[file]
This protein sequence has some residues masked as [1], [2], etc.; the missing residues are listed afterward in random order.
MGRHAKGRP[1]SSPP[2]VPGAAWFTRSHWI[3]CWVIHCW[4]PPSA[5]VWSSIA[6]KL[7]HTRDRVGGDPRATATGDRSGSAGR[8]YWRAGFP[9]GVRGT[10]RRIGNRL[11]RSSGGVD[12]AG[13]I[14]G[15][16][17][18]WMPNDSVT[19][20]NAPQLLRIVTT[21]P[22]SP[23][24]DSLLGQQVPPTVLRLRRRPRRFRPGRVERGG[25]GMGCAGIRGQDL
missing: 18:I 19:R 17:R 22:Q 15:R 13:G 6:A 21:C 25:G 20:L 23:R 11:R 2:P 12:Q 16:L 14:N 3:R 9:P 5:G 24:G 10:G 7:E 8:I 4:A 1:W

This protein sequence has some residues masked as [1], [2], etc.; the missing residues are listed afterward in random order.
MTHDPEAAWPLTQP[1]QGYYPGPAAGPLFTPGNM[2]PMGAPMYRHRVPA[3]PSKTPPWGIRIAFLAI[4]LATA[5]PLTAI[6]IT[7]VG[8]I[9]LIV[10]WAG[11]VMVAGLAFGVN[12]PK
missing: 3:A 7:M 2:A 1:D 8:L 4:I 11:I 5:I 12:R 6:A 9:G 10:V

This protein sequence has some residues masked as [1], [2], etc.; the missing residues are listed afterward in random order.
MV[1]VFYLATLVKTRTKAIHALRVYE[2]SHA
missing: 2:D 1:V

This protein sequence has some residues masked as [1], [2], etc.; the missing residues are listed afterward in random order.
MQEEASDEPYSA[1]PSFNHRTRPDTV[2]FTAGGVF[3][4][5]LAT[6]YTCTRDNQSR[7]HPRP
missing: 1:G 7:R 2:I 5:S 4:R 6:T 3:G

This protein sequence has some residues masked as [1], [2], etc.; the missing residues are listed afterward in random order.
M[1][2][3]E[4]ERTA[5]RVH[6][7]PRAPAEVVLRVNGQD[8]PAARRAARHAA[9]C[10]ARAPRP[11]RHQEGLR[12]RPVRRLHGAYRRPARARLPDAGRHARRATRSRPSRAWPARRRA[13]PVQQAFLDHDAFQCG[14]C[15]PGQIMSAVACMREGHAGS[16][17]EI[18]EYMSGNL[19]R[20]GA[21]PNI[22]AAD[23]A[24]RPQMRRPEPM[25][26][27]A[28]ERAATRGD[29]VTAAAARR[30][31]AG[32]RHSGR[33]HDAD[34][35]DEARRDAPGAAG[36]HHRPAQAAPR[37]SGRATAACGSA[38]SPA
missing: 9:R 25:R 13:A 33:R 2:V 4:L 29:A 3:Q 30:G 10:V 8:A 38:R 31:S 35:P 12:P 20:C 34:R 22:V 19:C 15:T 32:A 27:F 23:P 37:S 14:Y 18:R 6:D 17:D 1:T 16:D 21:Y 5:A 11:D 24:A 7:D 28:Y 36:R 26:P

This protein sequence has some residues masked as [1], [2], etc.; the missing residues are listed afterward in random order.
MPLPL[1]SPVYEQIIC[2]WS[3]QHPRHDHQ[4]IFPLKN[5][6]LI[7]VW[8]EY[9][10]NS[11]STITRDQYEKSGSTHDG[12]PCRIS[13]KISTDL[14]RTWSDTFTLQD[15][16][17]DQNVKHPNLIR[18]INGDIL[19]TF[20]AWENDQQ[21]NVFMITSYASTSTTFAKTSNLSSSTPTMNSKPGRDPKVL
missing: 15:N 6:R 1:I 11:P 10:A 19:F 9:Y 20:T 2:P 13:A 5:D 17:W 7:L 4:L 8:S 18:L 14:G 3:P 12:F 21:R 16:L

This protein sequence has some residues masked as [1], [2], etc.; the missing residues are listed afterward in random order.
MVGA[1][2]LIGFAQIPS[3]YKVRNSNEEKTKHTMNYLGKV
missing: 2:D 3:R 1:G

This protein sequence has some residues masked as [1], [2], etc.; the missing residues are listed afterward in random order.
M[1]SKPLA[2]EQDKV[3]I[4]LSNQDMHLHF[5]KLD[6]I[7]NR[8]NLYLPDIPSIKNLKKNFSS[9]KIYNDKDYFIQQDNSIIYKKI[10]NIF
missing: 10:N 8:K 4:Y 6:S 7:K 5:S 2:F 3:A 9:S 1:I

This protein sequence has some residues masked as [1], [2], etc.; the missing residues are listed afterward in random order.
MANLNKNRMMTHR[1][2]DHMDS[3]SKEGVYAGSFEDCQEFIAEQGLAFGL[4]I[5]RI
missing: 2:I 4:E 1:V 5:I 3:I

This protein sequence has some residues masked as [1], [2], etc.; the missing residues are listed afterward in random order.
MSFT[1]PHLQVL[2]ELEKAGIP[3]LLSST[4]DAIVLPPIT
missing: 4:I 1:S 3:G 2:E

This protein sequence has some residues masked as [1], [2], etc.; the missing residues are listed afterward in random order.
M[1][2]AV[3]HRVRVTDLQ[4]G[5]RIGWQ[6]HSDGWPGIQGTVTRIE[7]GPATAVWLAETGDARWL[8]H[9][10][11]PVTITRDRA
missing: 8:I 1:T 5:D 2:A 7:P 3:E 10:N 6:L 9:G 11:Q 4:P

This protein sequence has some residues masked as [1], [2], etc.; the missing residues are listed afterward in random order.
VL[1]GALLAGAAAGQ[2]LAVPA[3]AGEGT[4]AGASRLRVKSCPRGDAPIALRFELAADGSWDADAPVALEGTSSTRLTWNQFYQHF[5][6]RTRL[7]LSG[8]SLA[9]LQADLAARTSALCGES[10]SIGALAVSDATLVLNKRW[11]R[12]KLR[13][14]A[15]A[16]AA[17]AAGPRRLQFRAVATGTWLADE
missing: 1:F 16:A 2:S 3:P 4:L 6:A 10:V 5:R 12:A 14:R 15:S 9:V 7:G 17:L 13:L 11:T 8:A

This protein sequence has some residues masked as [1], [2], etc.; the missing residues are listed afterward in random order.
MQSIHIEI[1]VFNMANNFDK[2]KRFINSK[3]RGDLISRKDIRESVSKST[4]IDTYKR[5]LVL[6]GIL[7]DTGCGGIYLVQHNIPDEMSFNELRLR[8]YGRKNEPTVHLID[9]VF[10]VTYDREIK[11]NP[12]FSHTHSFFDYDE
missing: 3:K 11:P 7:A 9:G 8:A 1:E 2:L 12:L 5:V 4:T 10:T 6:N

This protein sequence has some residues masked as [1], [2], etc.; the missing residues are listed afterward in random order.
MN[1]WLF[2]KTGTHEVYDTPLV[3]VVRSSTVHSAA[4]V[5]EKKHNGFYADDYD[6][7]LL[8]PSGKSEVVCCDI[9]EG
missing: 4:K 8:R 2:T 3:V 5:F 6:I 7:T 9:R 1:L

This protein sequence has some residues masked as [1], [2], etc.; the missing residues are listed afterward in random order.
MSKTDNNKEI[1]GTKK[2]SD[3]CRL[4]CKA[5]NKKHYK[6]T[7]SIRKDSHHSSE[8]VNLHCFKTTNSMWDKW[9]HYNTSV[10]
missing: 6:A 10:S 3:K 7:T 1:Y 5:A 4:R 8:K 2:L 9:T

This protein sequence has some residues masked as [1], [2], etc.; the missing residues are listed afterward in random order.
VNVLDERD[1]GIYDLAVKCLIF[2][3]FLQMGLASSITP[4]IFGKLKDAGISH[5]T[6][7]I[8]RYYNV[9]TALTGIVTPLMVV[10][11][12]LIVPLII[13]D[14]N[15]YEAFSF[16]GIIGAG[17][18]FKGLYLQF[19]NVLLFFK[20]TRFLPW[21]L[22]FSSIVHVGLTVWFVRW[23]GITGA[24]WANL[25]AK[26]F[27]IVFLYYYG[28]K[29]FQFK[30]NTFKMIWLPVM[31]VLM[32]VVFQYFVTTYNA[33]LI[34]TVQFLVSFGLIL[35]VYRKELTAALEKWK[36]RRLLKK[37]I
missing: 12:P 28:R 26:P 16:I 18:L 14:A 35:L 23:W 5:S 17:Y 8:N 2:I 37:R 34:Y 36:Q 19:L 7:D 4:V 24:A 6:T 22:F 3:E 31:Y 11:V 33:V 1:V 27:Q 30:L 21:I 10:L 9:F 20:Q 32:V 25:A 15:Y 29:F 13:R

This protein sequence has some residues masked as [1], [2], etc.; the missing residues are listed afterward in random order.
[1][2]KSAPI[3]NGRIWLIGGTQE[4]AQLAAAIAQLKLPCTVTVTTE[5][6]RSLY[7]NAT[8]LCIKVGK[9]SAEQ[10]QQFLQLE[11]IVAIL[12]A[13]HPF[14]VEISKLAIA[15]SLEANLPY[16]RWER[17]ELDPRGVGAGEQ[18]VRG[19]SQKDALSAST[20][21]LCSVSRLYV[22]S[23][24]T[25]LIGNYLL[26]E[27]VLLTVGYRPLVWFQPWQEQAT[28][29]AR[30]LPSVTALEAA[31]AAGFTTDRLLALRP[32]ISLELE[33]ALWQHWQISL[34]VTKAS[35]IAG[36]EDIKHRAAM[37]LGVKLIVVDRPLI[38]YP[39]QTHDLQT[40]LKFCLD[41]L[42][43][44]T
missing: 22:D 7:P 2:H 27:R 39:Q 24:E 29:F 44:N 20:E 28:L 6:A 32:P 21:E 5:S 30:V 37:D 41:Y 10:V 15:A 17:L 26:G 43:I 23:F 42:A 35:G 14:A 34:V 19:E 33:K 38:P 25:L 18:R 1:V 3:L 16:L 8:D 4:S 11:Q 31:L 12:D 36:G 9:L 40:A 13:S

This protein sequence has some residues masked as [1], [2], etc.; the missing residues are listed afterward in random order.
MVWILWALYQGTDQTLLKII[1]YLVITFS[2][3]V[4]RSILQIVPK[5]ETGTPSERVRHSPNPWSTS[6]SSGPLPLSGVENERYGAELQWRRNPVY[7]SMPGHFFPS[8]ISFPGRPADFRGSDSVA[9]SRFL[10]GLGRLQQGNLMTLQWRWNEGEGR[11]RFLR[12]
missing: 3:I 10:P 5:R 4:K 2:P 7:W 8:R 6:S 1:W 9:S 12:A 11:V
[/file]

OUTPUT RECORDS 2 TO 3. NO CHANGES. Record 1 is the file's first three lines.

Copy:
This protein sequence has some residues masked as [1], [2], etc.; the missing residues are listed afterward in random order.
MTHDPEAAWPLTQP[1]QGYYPGPAAGPLFTPGNM[2]PMGAPMYRHRVPA[3]PSKTPPWGIRIAFLAI[4]LATA[5]PLTAI[6]IT[7]VG[8]I[9]LIV[10]WAG[11]VMVAGLAFGVN[12]PK
missing: 3:A 7:M 2:A 1:D 8:L 4:I 11:I 5:I 12:R 6:A 9:G 10:V

This protein sequence has some residues masked as [1], [2], etc.; the missing residues are listed afterward in random order.
MV[1]VFYLATLVKTRTKAIHALRVYE[2]SHA
missing: 2:D 1:V